The questionnaire was translated into Bengali, the native language, and a back-translation exercise was performed with the help of two linguistic experts. The Bengali version was validated and pretested among 20 caregivers of psychiatric patients and modified accordingly. The validity and internal consistency (Cronbach's alpha = 0.84) of the questionnaire were found to be high.

ZBI is a 22-item self-administered questionnaire measuring subjective burden, which has high consistency and validity. It has good internal consistency and reliability, with a Cronbach's alpha coefficiency of 0.92.[26]The questions refer to the caregiver/patient relationship and evaluate the caregiver's health condition, psychological well-being, finances, and social life.

The caregiver burden is evaluated by the total score obtained from the 22 questions and the caregiver distress is higher with higher scores. The items are rated on a four-point rating scale. Following is the scoring pattern of ZBI: Score-0–21 no burden; 22–40 mild–moderate; 41–60 moderate–severe; and 61–80 severe–profound burdens.[28]

The Katz Index of Independence in ADL, commonly referred to as the Katz ADL, is an appropriate instrument to assess the functional status of a client in terms to perform ADL independently. The Index ranks adequacy of performance in the six functions of bathing, dressing, toileting, transferring, continence, and feeding. Clients scored yes/no for independence in each of the six functions. A score of 6 indicates full function, 4 indicates moderate impairment, and 2 or less indicates severe functional impairment. The tool is appropriate to be used in the geriatric population.[29]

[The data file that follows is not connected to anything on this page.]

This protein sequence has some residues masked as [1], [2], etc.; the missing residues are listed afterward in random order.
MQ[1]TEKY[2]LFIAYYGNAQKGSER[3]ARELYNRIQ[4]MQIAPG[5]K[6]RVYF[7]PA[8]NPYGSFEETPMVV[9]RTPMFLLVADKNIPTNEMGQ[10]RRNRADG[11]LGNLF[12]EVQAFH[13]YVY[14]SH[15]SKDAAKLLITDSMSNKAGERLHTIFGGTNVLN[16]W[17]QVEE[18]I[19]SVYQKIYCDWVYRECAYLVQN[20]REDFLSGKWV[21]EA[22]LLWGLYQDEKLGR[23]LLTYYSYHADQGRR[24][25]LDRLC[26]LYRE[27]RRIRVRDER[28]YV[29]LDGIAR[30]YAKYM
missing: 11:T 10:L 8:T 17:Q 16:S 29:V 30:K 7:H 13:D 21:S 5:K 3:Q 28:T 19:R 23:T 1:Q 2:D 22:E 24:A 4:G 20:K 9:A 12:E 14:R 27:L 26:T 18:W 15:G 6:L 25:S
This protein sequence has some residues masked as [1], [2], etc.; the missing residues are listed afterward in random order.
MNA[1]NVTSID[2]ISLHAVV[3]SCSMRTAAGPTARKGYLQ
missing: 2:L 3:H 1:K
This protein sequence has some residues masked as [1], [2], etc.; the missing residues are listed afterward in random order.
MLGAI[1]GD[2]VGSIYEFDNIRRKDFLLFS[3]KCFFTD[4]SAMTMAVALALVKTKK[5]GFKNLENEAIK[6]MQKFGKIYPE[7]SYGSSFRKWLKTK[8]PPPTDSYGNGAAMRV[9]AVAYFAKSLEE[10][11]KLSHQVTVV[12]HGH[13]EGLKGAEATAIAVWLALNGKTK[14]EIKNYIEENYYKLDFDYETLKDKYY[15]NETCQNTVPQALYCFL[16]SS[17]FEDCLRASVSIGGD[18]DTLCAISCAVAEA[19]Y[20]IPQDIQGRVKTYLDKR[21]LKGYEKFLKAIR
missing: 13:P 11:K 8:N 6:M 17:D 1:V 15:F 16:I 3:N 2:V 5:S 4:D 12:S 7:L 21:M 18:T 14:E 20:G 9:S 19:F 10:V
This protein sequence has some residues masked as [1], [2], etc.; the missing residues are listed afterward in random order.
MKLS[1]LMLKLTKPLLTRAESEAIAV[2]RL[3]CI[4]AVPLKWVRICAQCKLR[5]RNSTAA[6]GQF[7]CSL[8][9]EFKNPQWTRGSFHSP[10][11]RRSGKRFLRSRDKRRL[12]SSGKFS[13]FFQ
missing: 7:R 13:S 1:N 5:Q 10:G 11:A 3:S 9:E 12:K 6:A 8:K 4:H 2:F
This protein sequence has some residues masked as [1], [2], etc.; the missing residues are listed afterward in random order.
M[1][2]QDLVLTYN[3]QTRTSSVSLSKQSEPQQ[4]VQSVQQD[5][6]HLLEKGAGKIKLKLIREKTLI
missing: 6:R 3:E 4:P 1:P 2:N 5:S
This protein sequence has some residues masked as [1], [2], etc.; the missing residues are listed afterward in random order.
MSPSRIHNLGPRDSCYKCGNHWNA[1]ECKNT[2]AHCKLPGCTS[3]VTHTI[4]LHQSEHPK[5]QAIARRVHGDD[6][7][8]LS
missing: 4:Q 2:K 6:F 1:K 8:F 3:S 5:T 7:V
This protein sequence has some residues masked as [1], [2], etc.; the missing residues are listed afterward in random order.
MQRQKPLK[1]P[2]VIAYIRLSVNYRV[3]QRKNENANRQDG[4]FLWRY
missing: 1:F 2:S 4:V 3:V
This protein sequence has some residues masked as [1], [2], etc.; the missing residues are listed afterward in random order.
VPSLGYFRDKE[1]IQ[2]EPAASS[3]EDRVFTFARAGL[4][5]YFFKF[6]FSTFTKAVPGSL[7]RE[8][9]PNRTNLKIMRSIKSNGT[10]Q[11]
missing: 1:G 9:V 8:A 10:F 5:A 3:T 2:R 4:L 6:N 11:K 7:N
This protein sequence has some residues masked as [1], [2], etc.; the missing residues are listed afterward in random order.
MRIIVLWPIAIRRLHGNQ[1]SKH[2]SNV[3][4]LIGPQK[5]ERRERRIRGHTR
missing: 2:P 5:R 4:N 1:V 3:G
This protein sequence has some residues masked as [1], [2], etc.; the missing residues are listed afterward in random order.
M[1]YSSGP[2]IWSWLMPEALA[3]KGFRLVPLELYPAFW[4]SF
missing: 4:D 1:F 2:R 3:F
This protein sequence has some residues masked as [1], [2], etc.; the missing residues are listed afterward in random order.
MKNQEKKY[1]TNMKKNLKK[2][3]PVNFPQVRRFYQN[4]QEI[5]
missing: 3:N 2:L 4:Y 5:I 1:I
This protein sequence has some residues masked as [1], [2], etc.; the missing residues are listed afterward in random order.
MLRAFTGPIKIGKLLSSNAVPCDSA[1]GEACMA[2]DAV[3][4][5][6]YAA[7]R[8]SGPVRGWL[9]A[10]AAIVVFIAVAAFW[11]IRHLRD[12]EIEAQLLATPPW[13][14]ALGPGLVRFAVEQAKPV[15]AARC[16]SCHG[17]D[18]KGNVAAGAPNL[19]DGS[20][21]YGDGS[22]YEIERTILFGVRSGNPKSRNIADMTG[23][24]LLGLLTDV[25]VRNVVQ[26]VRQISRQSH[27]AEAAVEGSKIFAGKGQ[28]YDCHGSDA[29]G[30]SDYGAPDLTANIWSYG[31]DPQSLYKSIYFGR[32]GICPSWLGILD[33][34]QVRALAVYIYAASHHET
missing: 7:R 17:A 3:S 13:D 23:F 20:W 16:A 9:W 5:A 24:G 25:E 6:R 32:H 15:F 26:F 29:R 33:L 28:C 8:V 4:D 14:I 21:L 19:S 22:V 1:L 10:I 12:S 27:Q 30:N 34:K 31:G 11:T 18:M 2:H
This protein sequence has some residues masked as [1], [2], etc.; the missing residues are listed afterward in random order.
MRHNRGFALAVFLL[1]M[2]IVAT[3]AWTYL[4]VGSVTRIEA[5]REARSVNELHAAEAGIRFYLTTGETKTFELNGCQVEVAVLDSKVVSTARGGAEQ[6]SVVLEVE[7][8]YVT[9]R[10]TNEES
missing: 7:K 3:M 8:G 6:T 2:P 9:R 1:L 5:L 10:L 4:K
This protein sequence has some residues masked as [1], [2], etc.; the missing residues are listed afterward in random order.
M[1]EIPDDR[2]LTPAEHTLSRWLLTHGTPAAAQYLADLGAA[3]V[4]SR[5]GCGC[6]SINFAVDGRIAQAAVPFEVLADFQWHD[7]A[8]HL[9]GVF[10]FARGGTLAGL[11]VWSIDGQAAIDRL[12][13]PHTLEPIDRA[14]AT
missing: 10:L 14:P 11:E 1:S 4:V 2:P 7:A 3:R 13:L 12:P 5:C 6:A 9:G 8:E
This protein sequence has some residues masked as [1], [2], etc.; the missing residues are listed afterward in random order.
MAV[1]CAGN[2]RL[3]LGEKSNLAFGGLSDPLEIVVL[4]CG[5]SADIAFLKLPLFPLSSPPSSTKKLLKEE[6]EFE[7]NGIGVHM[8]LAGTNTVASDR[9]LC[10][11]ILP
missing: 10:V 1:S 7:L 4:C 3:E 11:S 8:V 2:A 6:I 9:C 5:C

Statistical analysis

Data were coded and entered in the Statistical Package for the Social Sciences, Version 20.0 (SPSS, Chicago, IL, USA). Most of the variables were found to be nonnormal in distribution by normality plots and the Shapiro–Wilk test (P = 0.00002657). Hence, nonparametric tests were adopted for bivariate analyses. Qualitative data were expressed in proportions, while median and the inter quartile range (IQR) were calculated for quantitative data. Mann–Whitney U test, Spearman's correlation coefficient, and Chi-square test were conducted where appropriate. Statistical significance for all tests was set at P < 0.05.


  Results Top


Out of a total of 122 pairs of patients and their FCGs, 84 (68.85%) belonged to the dementia and 38 (31.15%) belonged to the schizophrenia group. Among the total dementia patients (n = 84) 32 (38.09%), 36 (42.85%), and 16 (19.04%) were graded as mild, moderate, and severe patients of dementia, respectively, by psychiatrists in the psychiatry department of the hospital. Most of the mild dementia patients presented with symptoms of depression or mood change.

[Table 1] shows that the median age (IQR) of dementia and schizophrenic patients were 74 (13) and 67 (6), respectively. Median age of dementia patients (74[13] years) were found to be higher than schizophrenic patients (67[6] years) and these differences were statistically significant (P = 0.00024). Statistically significant higher proportion of schizophrenic patients were female (n = 26, 68.42%) married (n = 32, 84.21%) and belonged to joint family (n = 32.21%) in comparison to dementia patients (n = 28, 33.33%, n = 48, 57.14% and n = 36, 46.42%), respectively. Most of the patients and their caregivers were Hindu by religion (dementia: N = 60, 71.42%, schizophrenia-n = 21, 55.26%). Median years (IQR) of institutional education of dementia and schizophrenia patients were 6 (10) years and 4 (10) years, respectively. However, no statistically significant difference was observed regarding religion and median years of institutional education between the two groups. The proportion of independence in daily lives using Katz ADL scale was found to be more (P = 0.001687) among dementia patients (n = 64, 76.19%) compared to schizophrenic patients (n = 18, 47.36%). Average monthly expenditure was also found to be higher among dementia patients than schizophrenic patients (P =0.0444). Fifty-one (41.80%) of all patients in the present study had no current income and the rest had income either in the form of pension or bank returns.